This morning, we started our day by sailing from the Weddell Sea to the west side of the Antarctic Peninsula to our afternoon destination at Neko Harbour. So often our guests think of sailing time as downtime. However, National Geographic Resolution is one of our most important tools of exploration, a way for us to explore our surrounding waters. This was evident when we ran into a pod of killer whales that we watched for a half hour. After lunch, the weather turned more exciting, and we found ourselves exploring the gentoo penguin colonies at Neko Harbour by foot and Zodiac. The weather added to the sense of exploration, and the visual impact was both surreal and mesmerizing.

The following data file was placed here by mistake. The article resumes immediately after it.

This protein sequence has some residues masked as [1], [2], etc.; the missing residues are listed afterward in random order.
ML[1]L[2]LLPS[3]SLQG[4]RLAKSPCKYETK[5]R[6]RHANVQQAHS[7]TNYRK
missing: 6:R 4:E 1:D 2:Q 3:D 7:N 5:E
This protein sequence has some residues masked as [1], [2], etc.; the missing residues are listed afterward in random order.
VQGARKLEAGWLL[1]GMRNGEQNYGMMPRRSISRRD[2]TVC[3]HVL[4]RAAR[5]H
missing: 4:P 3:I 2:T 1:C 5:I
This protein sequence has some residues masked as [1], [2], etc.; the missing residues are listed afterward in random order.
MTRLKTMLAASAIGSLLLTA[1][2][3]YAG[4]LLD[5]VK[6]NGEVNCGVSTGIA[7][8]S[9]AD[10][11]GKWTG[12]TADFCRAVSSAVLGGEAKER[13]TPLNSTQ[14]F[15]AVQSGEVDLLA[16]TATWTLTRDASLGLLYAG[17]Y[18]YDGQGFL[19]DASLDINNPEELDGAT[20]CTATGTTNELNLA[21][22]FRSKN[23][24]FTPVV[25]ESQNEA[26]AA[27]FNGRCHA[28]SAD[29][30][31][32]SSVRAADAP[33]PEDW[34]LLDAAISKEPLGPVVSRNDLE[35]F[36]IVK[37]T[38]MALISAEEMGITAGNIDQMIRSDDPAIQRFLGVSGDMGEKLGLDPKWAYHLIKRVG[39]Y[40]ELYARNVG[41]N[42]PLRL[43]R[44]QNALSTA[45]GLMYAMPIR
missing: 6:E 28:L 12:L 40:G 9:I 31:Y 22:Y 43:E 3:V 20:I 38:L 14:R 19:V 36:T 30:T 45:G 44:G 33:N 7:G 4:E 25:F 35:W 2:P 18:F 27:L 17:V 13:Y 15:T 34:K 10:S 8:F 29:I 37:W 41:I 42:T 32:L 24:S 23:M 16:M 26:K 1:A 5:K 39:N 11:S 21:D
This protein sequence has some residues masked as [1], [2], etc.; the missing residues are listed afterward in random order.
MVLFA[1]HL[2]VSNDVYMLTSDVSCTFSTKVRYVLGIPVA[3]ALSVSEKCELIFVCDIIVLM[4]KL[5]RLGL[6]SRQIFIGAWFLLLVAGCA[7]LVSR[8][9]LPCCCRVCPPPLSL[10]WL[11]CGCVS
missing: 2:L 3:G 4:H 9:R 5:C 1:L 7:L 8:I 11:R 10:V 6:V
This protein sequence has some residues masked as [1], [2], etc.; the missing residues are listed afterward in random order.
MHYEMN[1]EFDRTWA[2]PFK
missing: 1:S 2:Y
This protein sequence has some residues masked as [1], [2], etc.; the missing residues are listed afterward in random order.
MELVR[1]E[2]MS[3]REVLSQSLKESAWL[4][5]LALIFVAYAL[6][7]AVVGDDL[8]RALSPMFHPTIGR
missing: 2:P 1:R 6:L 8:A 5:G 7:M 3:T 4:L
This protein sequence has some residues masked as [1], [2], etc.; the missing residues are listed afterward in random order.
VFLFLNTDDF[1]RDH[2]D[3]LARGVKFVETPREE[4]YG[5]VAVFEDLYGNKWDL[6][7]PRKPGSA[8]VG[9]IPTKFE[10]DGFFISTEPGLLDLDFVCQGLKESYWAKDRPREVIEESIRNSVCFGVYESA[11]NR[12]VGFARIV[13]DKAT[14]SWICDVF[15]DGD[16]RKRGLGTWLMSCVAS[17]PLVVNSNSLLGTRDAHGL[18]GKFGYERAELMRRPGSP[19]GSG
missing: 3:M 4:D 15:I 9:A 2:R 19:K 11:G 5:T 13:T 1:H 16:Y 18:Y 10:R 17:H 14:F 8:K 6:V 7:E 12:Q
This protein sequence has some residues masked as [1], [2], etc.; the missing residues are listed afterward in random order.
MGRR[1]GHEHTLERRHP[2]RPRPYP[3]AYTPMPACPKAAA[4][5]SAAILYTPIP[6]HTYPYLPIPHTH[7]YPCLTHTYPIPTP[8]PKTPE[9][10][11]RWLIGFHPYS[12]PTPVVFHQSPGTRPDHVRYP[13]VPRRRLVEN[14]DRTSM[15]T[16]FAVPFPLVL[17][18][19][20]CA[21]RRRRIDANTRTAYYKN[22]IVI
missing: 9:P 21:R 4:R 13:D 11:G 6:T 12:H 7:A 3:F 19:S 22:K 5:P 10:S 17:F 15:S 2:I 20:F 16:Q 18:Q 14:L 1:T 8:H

This morning’s fog and swell conspired to make it a great day for parlour activities. We saw many guests reading or engaged in games of cards, Scrabble, and the like. We also had some talks planned. First off, Tiphanie May spoke on the weird and wonderful creatures of the sea while recounting her earlier years as a Fisheries Observer on commercial fishing ships in the waters of the Falklands! While involved in observing these ships for compliance, she saw the deepest dwelling fish in the sea (the snailfish), giant squid, and fish that have absolutely no haemoglobin in their blood (the icefish)! Shortly after Tiphanie’s talk, a pod of pilot whales were briefly spotted from the bow, a new species for this expedition! Our next presenter was Conor Ryan who spoke on, “The Smell of the Sea.” Conor educated us on the actual source of the smell (dimethyl sulfide). He gave us insights into original research he’s doing on why the release of this compound by diatoms has implications for the successful feeding of whales, and he even coached us on how to pass through airport security without any liquids! You just don’t get talks with that breadth anywhere else! Throughout the afternoon, the staff worked with guests to complete maps of our travels, fill in wildlife lists, and help to spot one or two more species from the bridge. Our hotel staff was busy preparing for our final wine and cheese tasting followed by the captain’s farewell dinner aboard National Geographic Endurance. It has been an amazing journey. Many new acquaintances turned into good friends, and guests are busy gathering contact info before their fellow travellers scatter, once again, to the four corners of the Earth.